Veli-Matti Kärkkäinen introduces the nature and work of comparative theology, then delves into a detailed doctrine-by-doctrine comparison of Christian teachings with those of historical and contemporary Judaism, Islam, Buddhism, and Hinduism. With every doctrine, he first presents a summary of consensual Christian belief and then orients the reader to the distinctive teachings of other faith traditions, highlighting parallels and differences. 

Ideal for students, ministers, instructors, and lay people interested in interfaith dialogue, Doing the Work of Comparative Theology distills the comparative-theological rigor of Kärkkäinen’s Constructive Christian Theology for the Pluralistic World series into an accessible and user-friendly textbook. Readers will not only learn basic methodology but also begin to undertake the actual work of comparative theology.

https://search.lib.uiowa.edu/permalink/f/7nh330/01IOWA_ALMA21732818730002771

 

Rabbi On The Ganges : a Jewish-Hindu encounter

Rabbi on the Ganges: A Jewish-Hindu Encounter is the first work to engage the new terrain of Hindu-Jewish religious encounter.

The book offers understanding into points of contact between the two religions of Hinduism and Judaism. Providing an important comparative account, the work illuminates key ideas and practices within the traditions, surfacing commonalities between the jnana and Torah study, karmakanda and Jewish ritual, and between the different Hindu philosophic schools and Jewish thought and mysticism, along with meditation and the life of prayer and Kabbalah and creating dialogue around ritual, mediation, worship, and dietary restrictions. The goal of the book is not only to unfold the content of these faith traditions but also to create a religious encounter marked by mutual and reciprocal understanding and openness.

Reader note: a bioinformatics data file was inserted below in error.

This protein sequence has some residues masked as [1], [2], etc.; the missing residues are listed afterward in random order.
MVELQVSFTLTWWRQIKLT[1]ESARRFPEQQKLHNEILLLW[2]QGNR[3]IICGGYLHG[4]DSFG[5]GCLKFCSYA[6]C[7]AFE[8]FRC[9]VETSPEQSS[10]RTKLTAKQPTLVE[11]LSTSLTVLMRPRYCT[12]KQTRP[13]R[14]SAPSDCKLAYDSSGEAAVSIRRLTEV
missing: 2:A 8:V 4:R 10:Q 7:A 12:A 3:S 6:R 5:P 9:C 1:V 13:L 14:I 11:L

https://search.lib.uiowa.edu/permalink/f/7nh330/01IOWA_ALMA21732804380002771

 

Exploring the Isaiah Scrolls and Their Textual Variants

In Exploring the Isaiah Scrolls and Their Textual Variants, Donald W. Parry systematically presents, on a verse-by-verse basis, the variants of the Hebrew witnesses of Isaiah (the Masoretic Text and the twenty-one Isaiah Dead Sea Scrolls) and briefly discusses why each variant exists. The Isaiah scrolls have greatly impacted our understanding of the textual history of the Bible, and in recent decades, Bible translation committees have incorporated a number of the variants into their translations; as such, the Isaiah scrolls are important for both academic and popular audiences. Variant characterizations include four categories: (a) accidental errors, e.g., dittography, haplography, metathesis, graphic similarity; (b) intentional changes by scribes and copyists; (c) synonymous readings; (d) scribes’ stylistic approaches and conventions.

https://search.lib.uiowa.edu/permalink/f/7nh330/01IOWA_ALMA21732821100002771

 

Lebanon: The Rise and Fall of a Secular State Under Siege

Why has secularism faced such challenges in the Middle East and in Lebanon in particular? In light of dominating headlines about the spread of sectarianism and the so-called death of Arab secularism, Mark Farha addresses the need for a thorough examination of the history of secular thought and practice in the region. By offering a comprehensive, systematic account of the underlying ideological, socio-economic, and political factors involved, Farha provides a new understanding of the historical roots of secularism as well as the potential causes for the continued resistance a fully deconfessionalized state faces both in Lebanon and in the region at large. Drawing on a vast corpus of primary and secondary sources to examine the varying political parties and ideologies involved, this book provides a fresh approach to the study of religion and politics in the Arab world and beyond.

https://search.lib.uiowa.edu/permalink/f/7nh330/01IOWA_ALMA21732814550002771

 

 

New Book Display 3-26-2021

Welcome to the Library’s virtual New Book Shelf. Here we will present new titles for you to browse and check out. Titles listed here will be monographs published in the current year. If you see a title you would like to borrow, please click the link below the item and sign in with your Hawk ID and Password to request a loan.

 

Retracing Baptists in Rhode Island